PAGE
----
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Coloma Jany [January] 12th 1854
My Dear Brother
I believe that you of all the family write me the oftnest [oftenest], and your letters are always interesting and generaly [generally] long ones. Therefore in inditing this short Epistle to you I feel that shall still remain largely in your debt. I should have certainly written you a long letter by this mail had I not known that the letter to Father & Mother would be read by you and that you would consider it the same as you would were it addressed to you. In one of your letters you mentioned that you thought of purchasing a small farm near Montreal for Father. Could you do so on easy terms. should you do so let me know upon what terms and I shall do all in my power to afist [assist] him in paying for it. It has always been my desire (and particularly since I have been in this country) to see our parents placed in comfortable circumstances. Toil hardships and privations of all kinds I have thought nothing of but when time after time I have been disapointed [disappointment] in my expectations I have felt that but more on their account than my own. So your wife thinks that I am a good natured, sociable kind of body but I am afraid that she would find herself mistaken should she ever see me. So I intend sending her a likeness of my crossgrained, crabbed Phiz, as soon as I can find an artist who I think will do it justice. I am still a Bach and in all probability (unless some divine providence should interpose in my behalf) shall continue one. I certainly should never marry in this country and as I am of the opinion of the father who told his son that a man had always better marry one of his own sex, I shall have to go to Canada when I want to get a wife. I should like very much to see your little daughter and also Ashley's children. These little folks who have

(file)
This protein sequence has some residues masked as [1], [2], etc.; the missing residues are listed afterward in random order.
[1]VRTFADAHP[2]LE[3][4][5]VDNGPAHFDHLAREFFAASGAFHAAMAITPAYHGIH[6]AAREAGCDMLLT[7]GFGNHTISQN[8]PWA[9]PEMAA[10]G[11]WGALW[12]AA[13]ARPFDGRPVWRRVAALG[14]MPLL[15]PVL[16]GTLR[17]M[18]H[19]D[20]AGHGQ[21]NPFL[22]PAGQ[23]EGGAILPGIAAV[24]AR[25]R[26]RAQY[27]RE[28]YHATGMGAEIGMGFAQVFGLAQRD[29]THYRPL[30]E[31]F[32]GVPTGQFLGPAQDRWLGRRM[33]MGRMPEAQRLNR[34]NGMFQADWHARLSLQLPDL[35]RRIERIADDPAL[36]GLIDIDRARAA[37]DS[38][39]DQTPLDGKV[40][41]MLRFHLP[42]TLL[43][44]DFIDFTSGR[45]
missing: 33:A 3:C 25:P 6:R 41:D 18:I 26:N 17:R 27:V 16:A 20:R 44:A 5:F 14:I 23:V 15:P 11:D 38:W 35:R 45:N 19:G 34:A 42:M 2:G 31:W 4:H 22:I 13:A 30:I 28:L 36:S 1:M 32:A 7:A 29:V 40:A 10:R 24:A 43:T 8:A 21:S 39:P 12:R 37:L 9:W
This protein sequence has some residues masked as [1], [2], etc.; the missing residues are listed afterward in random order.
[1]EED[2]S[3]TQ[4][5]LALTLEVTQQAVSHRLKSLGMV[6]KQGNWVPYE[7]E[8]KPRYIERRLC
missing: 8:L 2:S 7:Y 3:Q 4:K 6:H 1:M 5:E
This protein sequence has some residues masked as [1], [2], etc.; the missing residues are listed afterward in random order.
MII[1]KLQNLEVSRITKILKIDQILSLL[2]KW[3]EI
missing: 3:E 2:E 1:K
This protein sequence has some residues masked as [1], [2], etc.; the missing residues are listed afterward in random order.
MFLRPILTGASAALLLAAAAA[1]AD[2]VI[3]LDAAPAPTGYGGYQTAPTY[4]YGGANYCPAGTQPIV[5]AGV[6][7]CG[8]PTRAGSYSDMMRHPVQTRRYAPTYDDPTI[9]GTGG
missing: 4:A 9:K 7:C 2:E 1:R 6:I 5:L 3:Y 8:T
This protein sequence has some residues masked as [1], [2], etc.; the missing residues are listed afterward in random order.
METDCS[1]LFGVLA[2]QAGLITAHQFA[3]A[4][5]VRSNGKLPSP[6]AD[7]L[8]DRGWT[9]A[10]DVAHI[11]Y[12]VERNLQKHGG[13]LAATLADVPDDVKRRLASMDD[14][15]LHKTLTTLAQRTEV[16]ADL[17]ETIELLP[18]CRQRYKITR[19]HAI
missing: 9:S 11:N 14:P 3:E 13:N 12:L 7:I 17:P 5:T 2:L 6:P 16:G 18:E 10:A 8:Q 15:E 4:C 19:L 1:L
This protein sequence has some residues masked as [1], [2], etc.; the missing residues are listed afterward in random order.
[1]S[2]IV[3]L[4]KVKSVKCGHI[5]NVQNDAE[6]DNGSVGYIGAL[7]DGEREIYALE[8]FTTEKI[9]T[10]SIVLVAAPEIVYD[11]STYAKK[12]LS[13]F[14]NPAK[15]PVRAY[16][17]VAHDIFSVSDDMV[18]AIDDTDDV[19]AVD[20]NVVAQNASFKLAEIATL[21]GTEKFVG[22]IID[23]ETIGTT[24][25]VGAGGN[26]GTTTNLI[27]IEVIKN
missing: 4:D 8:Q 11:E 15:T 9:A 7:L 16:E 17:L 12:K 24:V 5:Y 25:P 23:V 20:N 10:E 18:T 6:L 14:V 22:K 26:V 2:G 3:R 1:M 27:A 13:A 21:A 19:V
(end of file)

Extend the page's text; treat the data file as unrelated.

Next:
sprung into existance [existence] during my absence possess an indescribable interest for me. I feel proud of them, prouder than I do of my brothers & sisters altho without them it is very probable I should not have the others. Give kindest regards to your wife and tell her that I hope to appear personally before her some day and that when I do I shall certainly claim that kiss.
Remember me to all inquiring friends and with much love for you all, wishing you a Happy New Year - I remain your Affectionate Brother
Mr. William R. Hibbard
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MSS2.H621 HIBBARD, AUGUSTIN GOLD RUSH LETTERS
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Hibbard, Augustin, "Letter from Augustin Hibbard to [William Hibbard] 1854 Jan. 12" (1854). Gold Rush Life. 12.